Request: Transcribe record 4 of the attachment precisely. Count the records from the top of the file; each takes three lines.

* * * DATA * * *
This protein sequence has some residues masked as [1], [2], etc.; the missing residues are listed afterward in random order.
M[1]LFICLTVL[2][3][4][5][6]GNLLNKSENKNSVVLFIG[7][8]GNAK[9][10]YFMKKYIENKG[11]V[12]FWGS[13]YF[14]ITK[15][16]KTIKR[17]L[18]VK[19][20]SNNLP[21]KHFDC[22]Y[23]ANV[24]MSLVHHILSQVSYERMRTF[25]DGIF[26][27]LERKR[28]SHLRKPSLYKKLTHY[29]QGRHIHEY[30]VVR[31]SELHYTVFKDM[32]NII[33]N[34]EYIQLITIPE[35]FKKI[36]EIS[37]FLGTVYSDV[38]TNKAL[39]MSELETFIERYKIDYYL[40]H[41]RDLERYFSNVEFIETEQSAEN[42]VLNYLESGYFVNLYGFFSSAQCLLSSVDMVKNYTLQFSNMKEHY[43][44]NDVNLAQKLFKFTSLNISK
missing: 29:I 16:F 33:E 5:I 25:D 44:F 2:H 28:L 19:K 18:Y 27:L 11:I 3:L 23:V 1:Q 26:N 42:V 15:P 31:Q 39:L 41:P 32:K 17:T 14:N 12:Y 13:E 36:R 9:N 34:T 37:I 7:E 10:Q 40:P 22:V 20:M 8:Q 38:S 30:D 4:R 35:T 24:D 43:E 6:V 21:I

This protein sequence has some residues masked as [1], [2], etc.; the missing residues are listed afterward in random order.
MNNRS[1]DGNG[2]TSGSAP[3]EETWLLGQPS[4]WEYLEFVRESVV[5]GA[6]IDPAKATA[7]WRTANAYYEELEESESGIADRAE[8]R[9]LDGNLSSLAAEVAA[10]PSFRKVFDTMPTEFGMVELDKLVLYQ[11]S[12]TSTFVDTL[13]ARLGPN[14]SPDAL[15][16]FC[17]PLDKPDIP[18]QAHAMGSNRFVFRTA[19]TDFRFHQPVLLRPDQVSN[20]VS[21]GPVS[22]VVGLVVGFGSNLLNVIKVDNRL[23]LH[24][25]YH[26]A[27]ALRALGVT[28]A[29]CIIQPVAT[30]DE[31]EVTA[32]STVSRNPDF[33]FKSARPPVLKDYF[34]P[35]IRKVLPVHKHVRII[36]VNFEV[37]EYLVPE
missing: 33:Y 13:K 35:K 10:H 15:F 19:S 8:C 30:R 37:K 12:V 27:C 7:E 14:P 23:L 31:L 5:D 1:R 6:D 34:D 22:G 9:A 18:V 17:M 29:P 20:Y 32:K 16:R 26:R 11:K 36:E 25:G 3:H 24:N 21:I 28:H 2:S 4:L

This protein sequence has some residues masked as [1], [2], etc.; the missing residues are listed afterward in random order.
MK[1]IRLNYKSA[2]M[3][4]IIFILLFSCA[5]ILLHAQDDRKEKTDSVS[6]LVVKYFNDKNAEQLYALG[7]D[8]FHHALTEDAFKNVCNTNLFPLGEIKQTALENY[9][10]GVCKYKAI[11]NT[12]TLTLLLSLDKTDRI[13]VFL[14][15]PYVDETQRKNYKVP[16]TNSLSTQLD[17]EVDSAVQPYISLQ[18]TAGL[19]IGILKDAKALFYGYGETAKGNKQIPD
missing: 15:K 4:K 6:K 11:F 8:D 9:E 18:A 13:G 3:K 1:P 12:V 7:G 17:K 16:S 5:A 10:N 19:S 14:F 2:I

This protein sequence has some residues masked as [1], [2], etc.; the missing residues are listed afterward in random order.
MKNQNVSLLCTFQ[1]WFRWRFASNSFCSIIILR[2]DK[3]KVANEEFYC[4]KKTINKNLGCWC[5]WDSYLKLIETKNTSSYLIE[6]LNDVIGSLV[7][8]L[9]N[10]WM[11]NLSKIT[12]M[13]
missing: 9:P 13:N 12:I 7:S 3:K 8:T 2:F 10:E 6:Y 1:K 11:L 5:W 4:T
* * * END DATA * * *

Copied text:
This protein sequence has some residues masked as [1], [2], etc.; the missing residues are listed afterward in random order.
MKNQNVSLLCTFQ[1]WFRWRFASNSFCSIIILR[2]DK[3]KVANEEFYC[4]KKTINKNLGCWC[5]WDSYLKLIETKNTSSYLIE[6]LNDVIGSLV[7][8]L[9]N[10]WM[11]NLSKIT[12]M[13]
missing: 9:P 13:N 12:I 7:S 3:K 8:T 2:F 10:E 6:Y 1:K 11:L 5:W 4:T